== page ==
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By checking my blog I discovered that I hadn't made entries about the small barn that I am building at our summerhouse since late March.
That doesn't mean that I haven't been working on it., but rather that I have been too lazy to blog about it while at home.
In the early part of summer I started painting the barn, but the weather wasn't very cooperative, so basically I only got as far as to do the south gable and the underside of the roof on that gable plus a bit on the west side as well.
I also made a door and installed it. I never got around to install boards around the door though, but I can do that later since they are mainly decorative.
Last time while at home I sawed some more floor boards and sent them through the planer a couple of times, so they were the same thickness as the floor boards on the ground floor. (1.75"). Those boards were all installed on top of the beams to form an attic.
I used the same method as last time, with a handheld router making a groove in both boards, and then assembling them with a loose spline.
After completing the floor, the last two windows were installed in the gables. Then I insulated the entire structure with 6" of rockwool. I know that a lot of people dislike insulating, but I actually enjoy it. It is very quiet, and there are quick results to be seen.
I think that the mineral wool of today is less dusty compared to what it used to be, so it doesn't bother me to do that job.
A funny thing to notice is how the sound changes when the walls are only bare insulation. It becomes very "dead".
I had purchased 882 board feet of 1" thick T&G boards that was going to be installed inside the barn, they were delivered to the site and I was just getting ready to start installing them - when the crewing coordinator of the company called me on the phone and asked if I had seen my email.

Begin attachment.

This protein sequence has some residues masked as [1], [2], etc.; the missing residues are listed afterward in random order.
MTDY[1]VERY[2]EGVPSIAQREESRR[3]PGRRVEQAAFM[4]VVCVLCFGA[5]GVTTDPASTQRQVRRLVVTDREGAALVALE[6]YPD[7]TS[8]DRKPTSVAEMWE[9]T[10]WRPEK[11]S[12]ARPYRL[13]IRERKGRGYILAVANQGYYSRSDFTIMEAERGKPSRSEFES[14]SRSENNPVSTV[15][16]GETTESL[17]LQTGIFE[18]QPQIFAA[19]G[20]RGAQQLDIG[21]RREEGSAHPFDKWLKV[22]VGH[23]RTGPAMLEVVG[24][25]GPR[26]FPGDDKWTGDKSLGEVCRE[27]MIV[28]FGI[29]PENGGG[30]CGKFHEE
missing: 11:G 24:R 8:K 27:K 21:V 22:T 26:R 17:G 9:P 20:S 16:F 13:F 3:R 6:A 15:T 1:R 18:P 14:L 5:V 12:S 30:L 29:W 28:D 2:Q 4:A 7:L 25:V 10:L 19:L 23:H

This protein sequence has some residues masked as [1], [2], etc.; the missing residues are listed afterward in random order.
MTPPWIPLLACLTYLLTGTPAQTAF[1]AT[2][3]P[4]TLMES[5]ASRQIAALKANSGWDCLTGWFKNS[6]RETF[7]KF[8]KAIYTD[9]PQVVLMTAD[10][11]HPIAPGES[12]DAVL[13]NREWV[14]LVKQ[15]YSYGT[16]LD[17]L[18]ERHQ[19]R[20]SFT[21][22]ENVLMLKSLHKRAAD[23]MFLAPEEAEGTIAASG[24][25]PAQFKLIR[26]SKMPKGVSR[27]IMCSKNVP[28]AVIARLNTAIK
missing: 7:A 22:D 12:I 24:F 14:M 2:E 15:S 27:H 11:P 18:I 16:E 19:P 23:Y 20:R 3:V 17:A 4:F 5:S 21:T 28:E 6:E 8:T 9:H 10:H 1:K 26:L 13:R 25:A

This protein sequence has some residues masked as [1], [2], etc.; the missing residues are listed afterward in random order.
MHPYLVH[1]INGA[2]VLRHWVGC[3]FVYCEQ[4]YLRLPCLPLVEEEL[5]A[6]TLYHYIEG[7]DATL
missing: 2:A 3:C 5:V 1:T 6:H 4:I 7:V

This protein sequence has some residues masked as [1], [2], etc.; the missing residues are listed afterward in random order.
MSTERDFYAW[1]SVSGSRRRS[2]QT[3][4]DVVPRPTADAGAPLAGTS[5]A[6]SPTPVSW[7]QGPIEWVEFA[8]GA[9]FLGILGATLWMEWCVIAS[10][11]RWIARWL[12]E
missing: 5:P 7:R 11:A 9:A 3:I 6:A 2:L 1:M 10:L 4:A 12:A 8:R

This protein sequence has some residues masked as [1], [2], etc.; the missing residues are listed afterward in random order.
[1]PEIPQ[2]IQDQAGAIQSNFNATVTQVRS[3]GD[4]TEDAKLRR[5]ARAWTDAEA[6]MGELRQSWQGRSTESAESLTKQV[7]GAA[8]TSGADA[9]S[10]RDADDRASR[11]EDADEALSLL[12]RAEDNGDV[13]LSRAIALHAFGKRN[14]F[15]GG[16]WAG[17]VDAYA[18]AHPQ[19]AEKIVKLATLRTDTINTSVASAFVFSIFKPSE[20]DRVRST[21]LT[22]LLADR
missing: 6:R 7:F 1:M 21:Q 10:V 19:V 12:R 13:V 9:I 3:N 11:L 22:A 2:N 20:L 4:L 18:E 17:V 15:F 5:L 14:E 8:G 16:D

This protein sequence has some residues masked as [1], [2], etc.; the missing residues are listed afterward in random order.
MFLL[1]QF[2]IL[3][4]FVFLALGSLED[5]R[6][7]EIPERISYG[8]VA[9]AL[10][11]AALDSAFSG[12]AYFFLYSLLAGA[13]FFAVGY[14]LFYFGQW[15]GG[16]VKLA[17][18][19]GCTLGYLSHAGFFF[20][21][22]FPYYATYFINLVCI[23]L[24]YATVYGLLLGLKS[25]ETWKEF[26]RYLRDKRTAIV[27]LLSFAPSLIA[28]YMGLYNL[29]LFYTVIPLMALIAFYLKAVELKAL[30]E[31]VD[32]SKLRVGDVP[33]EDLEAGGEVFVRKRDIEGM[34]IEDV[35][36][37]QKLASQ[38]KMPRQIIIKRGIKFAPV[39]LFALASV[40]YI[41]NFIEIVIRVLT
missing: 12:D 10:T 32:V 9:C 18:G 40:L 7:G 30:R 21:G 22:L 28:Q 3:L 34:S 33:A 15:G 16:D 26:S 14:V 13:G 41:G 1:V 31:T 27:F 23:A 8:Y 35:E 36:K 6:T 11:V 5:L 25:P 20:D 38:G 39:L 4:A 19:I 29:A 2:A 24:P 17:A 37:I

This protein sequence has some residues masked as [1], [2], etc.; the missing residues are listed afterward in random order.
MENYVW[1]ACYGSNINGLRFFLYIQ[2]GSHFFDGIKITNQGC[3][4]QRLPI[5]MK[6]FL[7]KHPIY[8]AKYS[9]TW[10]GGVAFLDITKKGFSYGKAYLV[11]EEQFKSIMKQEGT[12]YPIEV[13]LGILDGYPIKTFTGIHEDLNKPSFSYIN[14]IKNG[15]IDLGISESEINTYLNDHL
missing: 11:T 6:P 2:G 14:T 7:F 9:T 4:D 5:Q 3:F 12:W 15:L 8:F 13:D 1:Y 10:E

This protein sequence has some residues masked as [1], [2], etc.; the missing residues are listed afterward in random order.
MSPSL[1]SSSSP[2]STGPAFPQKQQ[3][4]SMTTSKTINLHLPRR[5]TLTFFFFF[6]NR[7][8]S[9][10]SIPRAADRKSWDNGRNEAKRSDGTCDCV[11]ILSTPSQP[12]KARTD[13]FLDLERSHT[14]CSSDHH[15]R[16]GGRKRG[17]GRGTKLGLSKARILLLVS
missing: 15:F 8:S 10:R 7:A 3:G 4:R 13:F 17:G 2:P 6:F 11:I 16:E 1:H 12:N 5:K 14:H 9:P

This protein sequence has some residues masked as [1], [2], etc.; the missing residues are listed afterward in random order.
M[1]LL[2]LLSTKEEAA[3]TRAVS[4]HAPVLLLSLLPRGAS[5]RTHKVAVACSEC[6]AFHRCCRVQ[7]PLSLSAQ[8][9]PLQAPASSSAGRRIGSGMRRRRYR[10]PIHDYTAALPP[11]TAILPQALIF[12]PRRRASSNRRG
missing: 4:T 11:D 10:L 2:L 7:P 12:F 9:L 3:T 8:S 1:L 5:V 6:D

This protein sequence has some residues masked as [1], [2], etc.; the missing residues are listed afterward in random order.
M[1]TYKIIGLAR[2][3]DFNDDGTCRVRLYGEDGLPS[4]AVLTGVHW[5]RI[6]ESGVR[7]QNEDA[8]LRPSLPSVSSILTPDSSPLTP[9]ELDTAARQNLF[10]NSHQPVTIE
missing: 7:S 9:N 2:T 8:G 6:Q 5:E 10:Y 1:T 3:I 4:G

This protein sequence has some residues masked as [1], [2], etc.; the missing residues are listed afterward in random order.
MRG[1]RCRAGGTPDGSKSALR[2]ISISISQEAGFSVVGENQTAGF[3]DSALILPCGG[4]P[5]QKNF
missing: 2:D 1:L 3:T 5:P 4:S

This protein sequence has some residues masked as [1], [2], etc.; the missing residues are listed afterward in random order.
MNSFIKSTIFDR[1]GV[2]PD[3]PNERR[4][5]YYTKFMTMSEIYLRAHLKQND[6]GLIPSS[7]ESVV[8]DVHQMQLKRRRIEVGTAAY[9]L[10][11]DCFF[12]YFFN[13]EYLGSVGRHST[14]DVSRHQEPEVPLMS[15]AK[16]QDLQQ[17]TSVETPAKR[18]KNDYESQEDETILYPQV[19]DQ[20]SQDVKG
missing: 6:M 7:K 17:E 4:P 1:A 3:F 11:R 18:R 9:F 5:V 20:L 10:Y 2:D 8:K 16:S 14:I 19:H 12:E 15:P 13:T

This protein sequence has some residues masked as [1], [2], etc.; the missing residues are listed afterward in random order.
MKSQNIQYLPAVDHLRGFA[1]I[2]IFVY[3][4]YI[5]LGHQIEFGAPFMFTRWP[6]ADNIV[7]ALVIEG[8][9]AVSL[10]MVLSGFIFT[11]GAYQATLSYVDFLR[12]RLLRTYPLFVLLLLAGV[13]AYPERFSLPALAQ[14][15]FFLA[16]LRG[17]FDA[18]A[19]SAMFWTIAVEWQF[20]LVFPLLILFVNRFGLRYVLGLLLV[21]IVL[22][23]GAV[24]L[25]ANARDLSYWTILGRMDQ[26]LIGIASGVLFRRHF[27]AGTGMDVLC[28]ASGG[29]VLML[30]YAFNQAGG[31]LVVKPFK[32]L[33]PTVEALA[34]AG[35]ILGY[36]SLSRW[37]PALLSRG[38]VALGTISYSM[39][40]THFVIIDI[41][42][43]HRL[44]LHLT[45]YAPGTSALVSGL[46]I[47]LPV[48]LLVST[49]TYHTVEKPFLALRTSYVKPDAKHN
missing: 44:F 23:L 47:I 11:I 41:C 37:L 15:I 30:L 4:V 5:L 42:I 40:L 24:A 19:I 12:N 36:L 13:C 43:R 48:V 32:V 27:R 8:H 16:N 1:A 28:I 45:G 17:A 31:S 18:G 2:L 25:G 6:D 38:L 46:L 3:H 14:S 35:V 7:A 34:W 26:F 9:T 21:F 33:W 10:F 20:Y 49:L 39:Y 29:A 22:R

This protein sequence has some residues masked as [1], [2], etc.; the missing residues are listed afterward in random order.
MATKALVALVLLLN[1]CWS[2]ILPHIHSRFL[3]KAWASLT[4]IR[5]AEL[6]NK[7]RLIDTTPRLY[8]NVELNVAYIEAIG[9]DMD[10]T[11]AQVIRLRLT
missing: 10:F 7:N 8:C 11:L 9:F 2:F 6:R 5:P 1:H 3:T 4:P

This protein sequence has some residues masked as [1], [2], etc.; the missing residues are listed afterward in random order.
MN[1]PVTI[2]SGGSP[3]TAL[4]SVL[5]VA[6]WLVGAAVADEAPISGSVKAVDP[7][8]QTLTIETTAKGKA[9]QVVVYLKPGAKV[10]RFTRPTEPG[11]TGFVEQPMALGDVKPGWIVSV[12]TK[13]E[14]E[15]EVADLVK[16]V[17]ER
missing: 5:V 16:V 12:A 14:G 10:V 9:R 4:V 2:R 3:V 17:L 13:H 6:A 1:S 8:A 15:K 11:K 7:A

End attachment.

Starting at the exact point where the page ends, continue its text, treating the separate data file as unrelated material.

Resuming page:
I hadn't at that time, and told her that I had checked in the morning, and there was nothing from her.
She paused and said: No, I mean the one that I sent you an hour ago. I again told her that I hadn't checked, but since she was calling she might as well tell me what it was about.
Oh, you are signing on tomorrow, and it was just the flight details, letter of guarantee etc.
NO WAY, am I going on board tomorrow! You sent me an email like three weeks ago, and in that email you stated that I should expect to sign on around the 19th of September (this was on Monday the 11th).
Let me see she said, and I could hear her tapping her keyboard and finding the old email. Dead silence for a couple of seconds. Oh yes, I can see that. But that was a mistake. So you are still going out tomorrow!
I tried to explain that I was not impressed with the level of planning, She started explaining that the agent in Guinea had been advised about my coming, and a helicopter trip had been arranged too etc. I then managed to ask in a polite way if I at least had an afternoon flight from Denmark. But nope - My plane was scheduled to leave from Aalborg at 06:00, t
So I had 15 hours left.
I told her that if that was the case, I didn't have any time left for chit chatting, and hung up.
I took a quick look around and started shifting all the boards into the barn so they would be protected from the weather. Cleared up the place and drove home with the surplus of insulation. Emptied the trailer for insulation and stacked it in the large barn at home. Emptied the car for tools, cleared up the mess at home (which I usually do quietly and calmly the last couple of days before leaving).
Ate some supper and packed my bags with the small toolchest and arranged for a taxi to pick me up in the middle of the night. I was still not impressed, but things such as these are the downside of being a seaman.
BUT now I am soon on my way home, and I hope to be able to install all those boards so the interior of the barn will be completed.
I have considered painting the interior white, I guess it will never be easier than when the structure is empty, plus I think that it will look good.
Another project that I have been looking forward to in a long time is to make a staircase for getting up to the attic of the barn.
I guess that a lot of people have a hard time understanding that you can look forward to such a project, but I hope that those reading this post will understand that feeling.
My plan is to make a fairly simple staircase. It will also be rather steep because I don't want it to take up too much room inside. A staircase to me represents one of those projects that are just in the borderland between carpentry and joinery. Large dimensions of stock and still the joints have to be laid out and executed with a lot of care. Yup, that is definitely going to be a rewarding project.